Hi and thank you for your thoughtfulness. No strange or new sounds in the house (or outside). I know what you’re talking about because if the fire alarm low battery beep goes off anywhere in the house it drives him nuts. Quiet as a mouse around here. 
Great suggestion about the CBD chews. 
Thank you for your reply and thoughtfulness. 
 

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Hi Spock's Daddy - fellow MA resident!  I'm sorry Mr. Spock is going through this.  I'm wondering if it could be mostly due to his loss of sight. I know you said it has declined over the last year and he now has very little sight.  If he has lost pretty much all sight now, even with the gradual loss, he may be still adjusting to that.  Even though the house is quiet and the routine's are the same, he may be having a bit of trouble differentiating between night and day.  He may be anxious, too, about his sight loss.  If that is the case, maybe in a little time he'll be better.  I say this because my Lucas is now blind - he's younger than Mr. Spock - only 7 years old.  His blindness is a heredity condition and he went blind gradually over a couple of years.  It's been the last 3-4 months or so that he's been pretty much completely blind.  I share this because even now, occasionally, Lucas will wake up in the middle of the night and seem to "lose his bearings" - be a little anxious,want to come over to me for attention, and sometimes not able to find the doorway of the room etc.  One night he got up, had trouble with figuring out where he was and was very anxious.  Over the last month or two he has improved and these things happen less and less.  Give your boy a hug from me.

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12 minutes ago, BatterseaBrindl said:

Perhaps he is cold and a light fleece coat may help.   :nod

Often it is the simplest of things like that which can make a big difference. Peggy, now 13, often shrugs off her fleece blanket and lies on it, only to become unsettled by cold; putting a new blanket over her usually helps. I tried a fleece coat but then she can get too hot.

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Do you or could you leave a small nightlight on for him? We use the plug-in or battery operated holiday window candles, they provide just enough of a glow. Was your vet able to give you some idea of how much sight Mr Spock might have remaining? The nighttime anxiety could certainly be a result of the transition as his sight diminishes. I also wonder if it is the senior anxiety we often see as they simply age. A bit of Trazadone has helped here and is an option you might discuss with your vet. Ask too about Gabapentin, it has done wonders for my seniors. Agree with the others about offering a blanket, as well as ensuring that the bottom layer of his bed is warm and snuggly. You're a good dog dad, hang in there.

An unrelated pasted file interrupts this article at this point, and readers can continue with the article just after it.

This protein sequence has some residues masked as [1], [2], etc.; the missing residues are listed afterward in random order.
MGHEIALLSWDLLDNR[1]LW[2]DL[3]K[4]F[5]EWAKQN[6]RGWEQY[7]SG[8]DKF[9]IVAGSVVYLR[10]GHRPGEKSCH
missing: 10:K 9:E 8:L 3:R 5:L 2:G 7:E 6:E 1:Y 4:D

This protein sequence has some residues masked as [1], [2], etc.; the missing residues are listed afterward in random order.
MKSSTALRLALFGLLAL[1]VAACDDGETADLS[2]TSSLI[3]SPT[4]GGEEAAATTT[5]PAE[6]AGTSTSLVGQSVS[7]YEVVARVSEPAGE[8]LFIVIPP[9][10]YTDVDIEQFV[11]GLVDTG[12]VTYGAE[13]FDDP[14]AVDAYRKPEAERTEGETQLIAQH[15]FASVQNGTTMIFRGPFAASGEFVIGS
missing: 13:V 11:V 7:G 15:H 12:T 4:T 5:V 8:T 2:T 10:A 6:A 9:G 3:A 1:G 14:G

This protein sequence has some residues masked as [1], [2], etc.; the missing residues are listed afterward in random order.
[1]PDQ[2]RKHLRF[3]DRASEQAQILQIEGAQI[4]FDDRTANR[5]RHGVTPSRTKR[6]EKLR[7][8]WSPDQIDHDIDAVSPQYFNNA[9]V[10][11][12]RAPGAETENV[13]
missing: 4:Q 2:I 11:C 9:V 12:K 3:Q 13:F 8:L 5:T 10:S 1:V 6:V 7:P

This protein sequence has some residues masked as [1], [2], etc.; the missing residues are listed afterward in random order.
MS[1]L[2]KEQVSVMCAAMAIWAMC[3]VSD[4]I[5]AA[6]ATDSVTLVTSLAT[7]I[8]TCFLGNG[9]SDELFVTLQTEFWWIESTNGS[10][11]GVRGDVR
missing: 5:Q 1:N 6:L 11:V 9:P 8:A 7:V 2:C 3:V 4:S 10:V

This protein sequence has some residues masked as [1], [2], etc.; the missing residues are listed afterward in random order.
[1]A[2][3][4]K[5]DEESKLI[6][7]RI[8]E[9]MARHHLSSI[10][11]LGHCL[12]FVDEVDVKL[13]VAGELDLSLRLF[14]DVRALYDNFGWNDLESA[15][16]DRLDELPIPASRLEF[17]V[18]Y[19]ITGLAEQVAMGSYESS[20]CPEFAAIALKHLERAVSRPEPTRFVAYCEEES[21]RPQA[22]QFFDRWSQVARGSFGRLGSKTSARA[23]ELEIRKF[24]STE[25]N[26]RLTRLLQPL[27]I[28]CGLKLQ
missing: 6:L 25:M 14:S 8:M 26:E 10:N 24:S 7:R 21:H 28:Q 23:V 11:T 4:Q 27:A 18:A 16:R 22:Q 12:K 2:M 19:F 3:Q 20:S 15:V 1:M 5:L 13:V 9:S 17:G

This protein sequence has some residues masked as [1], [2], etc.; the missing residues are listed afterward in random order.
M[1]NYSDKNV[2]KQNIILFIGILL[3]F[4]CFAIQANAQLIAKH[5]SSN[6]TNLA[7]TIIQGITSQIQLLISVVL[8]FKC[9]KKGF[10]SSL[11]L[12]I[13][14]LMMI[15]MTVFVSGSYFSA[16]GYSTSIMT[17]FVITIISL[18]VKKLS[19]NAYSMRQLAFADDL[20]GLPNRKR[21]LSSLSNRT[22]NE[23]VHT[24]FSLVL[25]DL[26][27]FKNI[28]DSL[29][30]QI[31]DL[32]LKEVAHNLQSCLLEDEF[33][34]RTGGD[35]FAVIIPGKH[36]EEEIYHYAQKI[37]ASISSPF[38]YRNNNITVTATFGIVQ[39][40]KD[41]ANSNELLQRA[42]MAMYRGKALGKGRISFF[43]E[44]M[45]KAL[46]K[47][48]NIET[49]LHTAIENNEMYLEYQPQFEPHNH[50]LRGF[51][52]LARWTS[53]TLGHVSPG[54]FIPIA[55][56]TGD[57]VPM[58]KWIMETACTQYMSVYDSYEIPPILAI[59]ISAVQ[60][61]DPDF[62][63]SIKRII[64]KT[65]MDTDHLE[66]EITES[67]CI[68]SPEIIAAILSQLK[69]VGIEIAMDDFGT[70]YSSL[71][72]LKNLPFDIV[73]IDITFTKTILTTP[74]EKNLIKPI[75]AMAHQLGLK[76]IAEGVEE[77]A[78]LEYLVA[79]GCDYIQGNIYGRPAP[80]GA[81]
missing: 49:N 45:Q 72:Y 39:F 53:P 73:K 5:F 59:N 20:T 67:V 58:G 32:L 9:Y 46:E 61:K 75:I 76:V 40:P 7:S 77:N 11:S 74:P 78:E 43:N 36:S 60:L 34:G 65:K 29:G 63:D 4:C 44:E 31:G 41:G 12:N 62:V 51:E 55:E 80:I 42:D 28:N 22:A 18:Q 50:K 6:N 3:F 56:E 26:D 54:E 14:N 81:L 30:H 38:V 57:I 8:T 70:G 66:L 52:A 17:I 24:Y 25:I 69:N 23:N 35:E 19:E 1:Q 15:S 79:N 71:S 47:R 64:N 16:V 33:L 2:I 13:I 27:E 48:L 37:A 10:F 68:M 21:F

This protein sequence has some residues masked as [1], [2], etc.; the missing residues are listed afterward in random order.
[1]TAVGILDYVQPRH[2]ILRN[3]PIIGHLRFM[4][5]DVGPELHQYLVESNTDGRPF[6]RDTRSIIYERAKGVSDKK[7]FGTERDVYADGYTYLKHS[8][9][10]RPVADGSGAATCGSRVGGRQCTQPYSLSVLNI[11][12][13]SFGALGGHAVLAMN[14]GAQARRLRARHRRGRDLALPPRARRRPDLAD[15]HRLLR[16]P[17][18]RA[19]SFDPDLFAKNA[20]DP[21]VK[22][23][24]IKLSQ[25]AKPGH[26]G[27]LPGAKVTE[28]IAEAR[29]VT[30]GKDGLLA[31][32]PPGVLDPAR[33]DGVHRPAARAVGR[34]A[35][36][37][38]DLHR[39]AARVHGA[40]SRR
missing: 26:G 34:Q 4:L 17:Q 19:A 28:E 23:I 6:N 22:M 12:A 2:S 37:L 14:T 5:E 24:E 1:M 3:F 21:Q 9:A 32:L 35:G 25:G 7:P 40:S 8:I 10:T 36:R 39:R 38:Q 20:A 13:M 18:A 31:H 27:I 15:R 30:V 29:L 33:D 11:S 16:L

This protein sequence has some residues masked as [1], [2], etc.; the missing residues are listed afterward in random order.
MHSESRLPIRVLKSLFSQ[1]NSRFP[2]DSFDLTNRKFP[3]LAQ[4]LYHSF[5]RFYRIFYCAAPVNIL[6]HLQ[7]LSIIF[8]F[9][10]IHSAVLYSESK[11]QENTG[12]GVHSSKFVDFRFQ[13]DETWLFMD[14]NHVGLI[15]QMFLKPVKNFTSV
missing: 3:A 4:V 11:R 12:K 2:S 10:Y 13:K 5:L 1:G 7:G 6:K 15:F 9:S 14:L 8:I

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You might want to get a small air filter device for your bedroom - one that makes a soft hum. The noise could help your hound to orient himself to where he is located when he wakes up. The suggestion about a light could also help depending on how much sight he has.  Another option is to associate a smell with the room he sleeps in - like maybe cinnamon or lavender as a way to help him locate himself in the house.

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I've been dealing with something like this with Lila (now 14.2) for a couple years. It could be lots of stuff and there are lots of good suggestions here. My first assumption is that it is some kind of pain issue. It took a really long time and trying multiple things with Lila. For her, it ended up being her tummy. Things that she ate without issue for years now give her some gastric distress and she's doing much better on a 100% home cooked diet. She also had a bad reaction to Gabapentin, which resulted in more pacing and panting.

It can be a lot of trial and error. I hope you can find a resolution, it is so hard to see them in distress!

Lila Football
Jerilyn, devoted Mistress to Lila (Good Looking)
 
 

 

 

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So many great advices. I would suggest a night light, too. It helped Andy a lot when he got older. Plus I started feeding him hypericum and gingko as herbs on his food - hxpericum for all neurological issues and gingko to increase the blood flow in his brain. 

He also reacted very positively to cbd oil with dmso.

Sorry for butchering the english language. I try to keep the mistakes to a minimum.

 

Nadine with Paddy (Zippy Mullane), Saoirse (Lizzie Be Nice), Abu (Cillowen Abu) and bridge angels Colin (Dessies Hero) and Andy (Riot Officer).

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Hi Spock!  my boy Mack would pace around and want to go in and out of the house all night when he was uncomfortable, and i assume in pain. He passed 3 weeks ago and however turned 13 back in July.  His main issue was a 75-80% clogged aortic valve.  This problem prevented good blood flow and his back legs, which were weak.  He still trotted around, and up until the day before he passed, we were walking in the bushy trails. [sorry I just got sad there :(  ]

Check Spock's feet for temperature. Are any colder than the other.  Don't panic right away if one is colder as my girl sometimes gets a cold foot when she sleeps on it.  Just monitor his feet ever few hours.  This is why having 2 greyhounds is good, so you can compare :)  

Also, Mack was weaker in the rear end, so he we have compensate with the front legs and would get stiff shoulders and  a stiff neck.  When i would slide my finders up and down his back/body he would flinch or have a muscle spaz at the shoulders.  So check for this.   He was getting acupuncture for this and it helped a lot !!!

I would agree with above, the person who said the Gab meds may be an issue.  my vet gave us Traumacare for pain.

Also RE: the eyes, does he flinch when you put your hand to his eyes?   I would bug Mack with this as i was worried about his eye sight too.  (He had a stroke in Jan 2020 but bounced back wonderfully...for his age)
 

Good luck and God bless!!!